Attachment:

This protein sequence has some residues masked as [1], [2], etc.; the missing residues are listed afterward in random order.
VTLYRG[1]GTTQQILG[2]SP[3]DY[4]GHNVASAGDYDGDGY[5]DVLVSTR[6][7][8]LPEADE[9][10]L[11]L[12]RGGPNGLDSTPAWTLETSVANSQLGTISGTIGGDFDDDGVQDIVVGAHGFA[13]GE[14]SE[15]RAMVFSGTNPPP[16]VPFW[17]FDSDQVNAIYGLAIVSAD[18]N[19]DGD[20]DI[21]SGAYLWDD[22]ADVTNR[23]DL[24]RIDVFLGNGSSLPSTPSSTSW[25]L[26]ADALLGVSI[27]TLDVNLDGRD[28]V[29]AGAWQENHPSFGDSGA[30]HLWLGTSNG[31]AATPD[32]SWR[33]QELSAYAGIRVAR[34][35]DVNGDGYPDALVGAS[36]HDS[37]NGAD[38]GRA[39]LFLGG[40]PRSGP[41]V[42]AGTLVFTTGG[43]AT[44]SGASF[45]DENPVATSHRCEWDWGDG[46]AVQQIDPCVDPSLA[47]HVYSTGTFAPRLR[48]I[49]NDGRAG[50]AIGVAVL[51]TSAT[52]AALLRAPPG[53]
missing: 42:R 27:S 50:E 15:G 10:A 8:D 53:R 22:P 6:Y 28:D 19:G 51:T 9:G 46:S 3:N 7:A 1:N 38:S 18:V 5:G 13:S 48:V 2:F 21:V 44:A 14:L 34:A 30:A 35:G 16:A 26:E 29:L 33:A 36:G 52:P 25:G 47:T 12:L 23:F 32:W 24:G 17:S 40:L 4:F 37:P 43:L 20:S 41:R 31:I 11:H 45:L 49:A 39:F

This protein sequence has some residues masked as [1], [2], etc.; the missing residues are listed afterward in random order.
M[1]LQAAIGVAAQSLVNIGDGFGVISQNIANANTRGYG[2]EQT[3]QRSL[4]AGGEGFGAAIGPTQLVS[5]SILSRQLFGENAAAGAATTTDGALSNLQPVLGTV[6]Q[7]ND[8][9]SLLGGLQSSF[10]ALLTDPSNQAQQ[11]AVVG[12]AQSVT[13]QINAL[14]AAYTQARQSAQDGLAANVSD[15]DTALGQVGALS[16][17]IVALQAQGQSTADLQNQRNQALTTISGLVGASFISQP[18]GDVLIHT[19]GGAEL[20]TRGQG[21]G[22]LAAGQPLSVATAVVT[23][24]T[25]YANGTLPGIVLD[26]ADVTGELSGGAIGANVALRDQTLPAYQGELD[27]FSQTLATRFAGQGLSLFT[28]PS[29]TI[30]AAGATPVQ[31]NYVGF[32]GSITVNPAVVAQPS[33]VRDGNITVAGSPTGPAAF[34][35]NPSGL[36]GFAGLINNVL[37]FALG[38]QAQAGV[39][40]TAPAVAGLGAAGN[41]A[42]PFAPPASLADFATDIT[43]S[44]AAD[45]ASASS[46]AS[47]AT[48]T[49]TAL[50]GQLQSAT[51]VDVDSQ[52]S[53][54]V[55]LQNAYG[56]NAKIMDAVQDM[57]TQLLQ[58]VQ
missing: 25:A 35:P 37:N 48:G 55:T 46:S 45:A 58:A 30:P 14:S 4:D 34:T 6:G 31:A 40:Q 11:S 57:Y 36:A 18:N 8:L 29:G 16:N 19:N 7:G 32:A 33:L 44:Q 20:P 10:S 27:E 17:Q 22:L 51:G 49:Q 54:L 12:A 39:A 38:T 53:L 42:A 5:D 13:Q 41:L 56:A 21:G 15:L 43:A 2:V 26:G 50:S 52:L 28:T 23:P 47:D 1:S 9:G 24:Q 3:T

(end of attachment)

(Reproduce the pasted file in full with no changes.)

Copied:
This protein sequence has some residues masked as [1], [2], etc.; the missing residues are listed afterward in random order.
VTLYRG[1]GTTQQILG[2]SP[3]DY[4]GHNVASAGDYDGDGY[5]DVLVSTR[6][7][8]LPEADE[9][10]L[11]L[12]RGGPNGLDSTPAWTLETSVANSQLGTISGTIGGDFDDDGVQDIVVGAHGFA[13]GE[14]SE[15]RAMVFSGTNPPP[16]VPFW[17]FDSDQVNAIYGLAIVSAD[18]N[19]DGD[20]DI[21]SGAYLWDD[22]ADVTNR[23]DL[24]RIDVFLGNGSSLPSTPSSTSW[25]L[26]ADALLGVSI[27]TLDVNLDGRD[28]V[29]AGAWQENHPSFGDSGA[30]HLWLGTSNG[31]AATPD[32]SWR[33]QELSAYAGIRVAR[34][35]DVNGDGYPDALVGAS[36]HDS[37]NGAD[38]GRA[39]LFLGG[40]PRSGP[41]V[42]AGTLVFTTGG[43]AT[44]SGASF[45]DENPVATSHRCEWDWGDG[46]AVQQIDPCVDPSLA[47]HVYSTGTFAPRLR[48]I[49]NDGRAG[50]AIGVAVL[51]TSAT[52]AALLRAPPG[53]
missing: 42:R 27:S 50:E 15:G 10:A 8:D 53:R 22:P 6:Y 28:D 19:G 51:T 9:G 46:S 3:N 7:A 1:N 38:S 18:V 5:G 13:S 48:V 2:F 21:V 44:A 14:L 34:A 30:A 35:G 16:A 26:E 29:L 33:A 36:G 52:P 25:G 47:T 12:L 23:F 32:W 24:G 17:S 40:L 4:F 37:P 43:L 20:S 41:R 31:I 11:H 45:L 49:A 39:F

This protein sequence has some residues masked as [1], [2], etc.; the missing residues are listed afterward in random order.
M[1]LQAAIGVAAQSLVNIGDGFGVISQNIANANTRGYG[2]EQT[3]QRSL[4]AGGEGFGAAIGPTQLVS[5]SILSRQLFGENAAAGAATTTDGALSNLQPVLGTV[6]Q[7]ND[8][9]SLLGGLQSSF[10]ALLTDPSNQAQQ[11]AVVG[12]AQSVT[13]QINAL[14]AAYTQARQSAQDGLAANVSD[15]DTALGQVGALS[16][17]IVALQAQGQSTADLQNQRNQALTTISGLVGASFISQP[18]GDVLIHT[19]GGAEL[20]TRGQG[21]G[22]LAAGQPLSVATAVVT[23][24]T[25]YANGTLPGIVLD[26]ADVTGELSGGAIGANVALRDQTLPAYQGELD[27]FSQTLATRFAGQGLSLFT[28]PS[29]TI[30]AAGATPVQ[31]NYVGF[32]GSITVNPAVVAQPS[33]VRDGNITVAGSPTGPAAF[34][35]NPSGL[36]GFAGLINNVL[37]FALG[38]QAQAGV[39][40]TAPAVAGLGAAGN[41]A[42]PFAPPASLADFATDIT[43]S[44]AAD[45]ASASS[46]AS[47]AT[48]T[49]TAL[50]GQLQSAT[51]VDVDSQ[52]S[53][54]V[55]LQNAYG[56]NAKIMDAVQDM[57]TQLLQ[58]VQ
missing: 25:A 35:P 37:N 48:G 55:T 46:S 45:A 58:A 30:P 14:S 4:D 34:T 6:G 31:A 40:Q 11:S 57:Y 36:A 18:N 8:L 29:G 16:N 19:N 7:G 32:A 33:L 44:Q 20:P 10:S 27:E 17:Q 22:L 51:G 49:Q 54:L 12:A 39:A 38:T 53:L 42:A 5:D 13:Q 41:L 56:A 21:G 15:L 43:A 2:V 26:G 50:S 52:L 28:T 23:P 47:D 1:S 9:G 24:Q 3:T